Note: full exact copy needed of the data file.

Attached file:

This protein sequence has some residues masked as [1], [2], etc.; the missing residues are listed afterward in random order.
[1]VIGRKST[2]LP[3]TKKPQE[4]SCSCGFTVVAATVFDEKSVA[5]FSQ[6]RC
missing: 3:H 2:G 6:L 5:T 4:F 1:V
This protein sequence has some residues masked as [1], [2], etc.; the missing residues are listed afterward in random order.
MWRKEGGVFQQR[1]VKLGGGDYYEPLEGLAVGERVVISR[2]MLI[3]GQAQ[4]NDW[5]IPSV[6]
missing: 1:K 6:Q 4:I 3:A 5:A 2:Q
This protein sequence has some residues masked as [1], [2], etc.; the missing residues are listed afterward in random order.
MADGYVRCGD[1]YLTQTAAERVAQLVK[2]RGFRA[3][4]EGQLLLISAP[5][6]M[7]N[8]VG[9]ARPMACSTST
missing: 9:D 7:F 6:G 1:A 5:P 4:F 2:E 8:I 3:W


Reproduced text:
This protein sequence has some residues masked as [1], [2], etc.; the missing residues are listed afterward in random order.
[1]VIGRKST[2]LP[3]TKKPQE[4]SCSCGFTVVAATVFDEKSVA[5]FSQ[6]RC
missing: 3:H 2:G 6:L 5:T 4:F 1:V
This protein sequence has some residues masked as [1], [2], etc.; the missing residues are listed afterward in random order.
MWRKEGGVFQQR[1]VKLGGGDYYEPLEGLAVGERVVISR[2]MLI[3]GQAQ[4]NDW[5]IPSV[6]
missing: 1:K 6:Q 4:I 3:A 5:A 2:Q
This protein sequence has some residues masked as [1], [2], etc.; the missing residues are listed afterward in random order.
MADGYVRCGD[1]YLTQTAAERVAQLVK[2]RGFRA[3][4]EGQLLLISAP[5][6]M[7]N[8]VG[9]ARPMACSTST
missing: 9:D 7:F 6:G 1:A 5:P 4:F 2:E 8:I 3:W